In much the same way that buying a remastered record is essentially exchanging money for old rope, Tekken Hybrid combines a redux version of a classic game with a couple of low-rent bonuses tacked on.
While that might sound overly cynical for the introduction to a review, it's the reality of what players are forking out for.
When the almighty PlayStation 2 made its début in 1999, Tekken Tag Tournament was a launch title. This put the game in front of millions of gamers with very little effort, cementing its status as one of the more memorable titles of its generation.
Not only did the game have the advantage of a foot in the door, it was actually quite good. The simple, effective tag system breathed some new life into the old Tekken formula, which had really done nothing to improve since it popped up in 1994 as an arcade port for the original PlayStation. Existing outside of the Tekken timeline, Tag gave players a novel take on the 3D beat ‘em up, adding an extra layer of strategy to a genre stifled for innovation.
Now, some years into the PlayStation 3’s reign of terror, the new high definition remake of Tekken Tag allows players to re-live the fluid and dynamic battles of old. The game is still just as much fun as it was way back when, even without some of the graphical flair that titles like Street Fighter IV brought to the current generation of fighters.
The gameplay is simple and easy to control, as per Tekken tradition. Each button controls a limb, the shoulder buttons are used for tagging in and out, and a variety of combos (both regular and tag) are available to pull off. All 30 characters are available to pick from at the outset, which cuts down on the tedium level. After all, most have probably paid for and played this game before. The textures and character models look marvellous in HD, but compared to a newer fighter the locations, backgrounds and special effects are all lacking. This is a nostalgia trip tidied up for fan-service, so don’t expect anything more.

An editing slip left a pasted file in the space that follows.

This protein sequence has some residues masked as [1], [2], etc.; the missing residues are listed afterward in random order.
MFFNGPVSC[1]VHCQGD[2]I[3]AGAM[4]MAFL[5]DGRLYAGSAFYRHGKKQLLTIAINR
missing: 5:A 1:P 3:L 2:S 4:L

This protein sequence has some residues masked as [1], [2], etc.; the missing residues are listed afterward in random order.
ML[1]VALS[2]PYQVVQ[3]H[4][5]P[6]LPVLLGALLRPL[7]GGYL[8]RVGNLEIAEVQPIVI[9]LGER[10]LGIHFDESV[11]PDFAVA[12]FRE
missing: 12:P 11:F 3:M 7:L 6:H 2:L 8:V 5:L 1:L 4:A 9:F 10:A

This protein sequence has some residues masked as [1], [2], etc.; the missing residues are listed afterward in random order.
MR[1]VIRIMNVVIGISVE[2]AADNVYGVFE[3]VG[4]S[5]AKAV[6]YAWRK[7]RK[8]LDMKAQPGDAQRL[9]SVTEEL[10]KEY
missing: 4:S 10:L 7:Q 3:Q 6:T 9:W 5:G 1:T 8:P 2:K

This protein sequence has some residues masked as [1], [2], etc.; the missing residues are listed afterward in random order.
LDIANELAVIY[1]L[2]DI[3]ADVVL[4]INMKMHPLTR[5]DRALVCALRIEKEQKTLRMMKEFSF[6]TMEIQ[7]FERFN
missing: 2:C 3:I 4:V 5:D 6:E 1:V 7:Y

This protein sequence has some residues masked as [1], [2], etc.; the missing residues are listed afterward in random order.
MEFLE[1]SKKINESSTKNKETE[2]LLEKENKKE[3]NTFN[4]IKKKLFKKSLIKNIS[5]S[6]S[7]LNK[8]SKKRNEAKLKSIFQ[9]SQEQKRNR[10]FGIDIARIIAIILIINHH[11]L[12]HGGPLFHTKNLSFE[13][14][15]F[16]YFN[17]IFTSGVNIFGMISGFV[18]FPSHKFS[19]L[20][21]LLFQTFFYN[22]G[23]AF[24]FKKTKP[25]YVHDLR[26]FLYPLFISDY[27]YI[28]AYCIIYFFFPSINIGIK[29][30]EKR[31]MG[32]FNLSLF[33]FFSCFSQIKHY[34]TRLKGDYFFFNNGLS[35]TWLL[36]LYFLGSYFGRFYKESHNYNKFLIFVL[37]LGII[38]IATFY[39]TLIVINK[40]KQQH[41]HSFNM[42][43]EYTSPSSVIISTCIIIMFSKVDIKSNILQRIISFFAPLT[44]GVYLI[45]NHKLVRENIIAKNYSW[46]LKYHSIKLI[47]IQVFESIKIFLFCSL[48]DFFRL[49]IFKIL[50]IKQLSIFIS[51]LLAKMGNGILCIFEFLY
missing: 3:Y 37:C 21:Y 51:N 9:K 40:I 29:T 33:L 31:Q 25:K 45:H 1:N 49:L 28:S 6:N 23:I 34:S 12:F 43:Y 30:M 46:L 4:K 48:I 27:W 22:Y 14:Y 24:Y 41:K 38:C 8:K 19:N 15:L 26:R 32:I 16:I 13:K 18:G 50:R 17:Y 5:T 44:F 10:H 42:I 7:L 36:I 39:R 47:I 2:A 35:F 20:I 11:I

In addition to the standard arcade, survival and training modes, Namco has also included their pièce de résistance, the highly re-playable Tekken Bowling. Fans of the original Tekken Tag Tournament will be pleased to hit the lanes once more in this challenging and fun mini-game. This is the closest the serious world of Tekken gets to letting its hair down, which is a nice inclusion to the otherwise stuffy and melodramatic tone of the game. This is far from the best bowling mini-game in console-dom however – that honour goes to Monkey Bowl, from Super Monkey Ball 1 on the Gamecube.
To really make this bundle deserving of the name ‘Hybrid’, Namco has also included the full Blu-ray copy of Tekken: Blood Vengeance, as well as a glorified demo for the upcoming PlayStation 3 title Tekken Tag Tournament 2. Only the truly hardcore would buy this title to gain access to either of these additions. As a film, Blood Vengeance is about as overwrought and contrived as is currently available. What it lacks in voice acting, dialogue and script however, it makes up for in cool action sequences, fights and something for the mild perverts of the world to screen capture. It’s probably best to watch this as source material for a drinking game – be creative.
The final component of the package offers a whirlwind look at the upcoming ‘proper’ new Tekken game. All four characters in Tekken Tag Tournament 2: Prologue (Devil Jin, Kazuya, Xiaoyu and Alisa) feature heavily in the movie, or at least the parts of it anyone will be conscious enough to absorb. There isn’t a lot of content to go on here, but the game really shows the leaps and bounds the developers have made since Tekken 6. The new engine looks gorgeous, with character modelling that must be employing some kind of black hoodoo to run as smoothly as it does on the five-year-old PlayStation 3.
As well as the new graphics, Namco have packed a few other neat flourishes into Tekken Tag Tournament 2, including characters speaking their own native tongues and an increased amount of gnarly tag-team combos.
Tekken Hybrid is a pretty reasonable bundle for the hardcore Tekken fan. The price isn’t too bad for a faithful upgrade of a 12 year old game, a schmaltzy movie and a nice taste of what 2012 has to offer.